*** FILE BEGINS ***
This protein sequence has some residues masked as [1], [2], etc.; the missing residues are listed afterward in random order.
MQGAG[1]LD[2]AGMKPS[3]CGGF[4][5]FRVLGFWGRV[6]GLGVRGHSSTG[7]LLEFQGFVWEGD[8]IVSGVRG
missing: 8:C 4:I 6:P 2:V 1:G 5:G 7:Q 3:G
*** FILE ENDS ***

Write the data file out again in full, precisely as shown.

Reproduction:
This protein sequence has some residues masked as [1], [2], etc.; the missing residues are listed afterward in random order.
MQGAG[1]LD[2]AGMKPS[3]CGGF[4][5]FRVLGFWGRV[6]GLGVRGHSSTG[7]LLEFQGFVWEGD[8]IVSGVRG
missing: 8:C 4:I 6:P 2:V 1:G 5:G 7:Q 3:G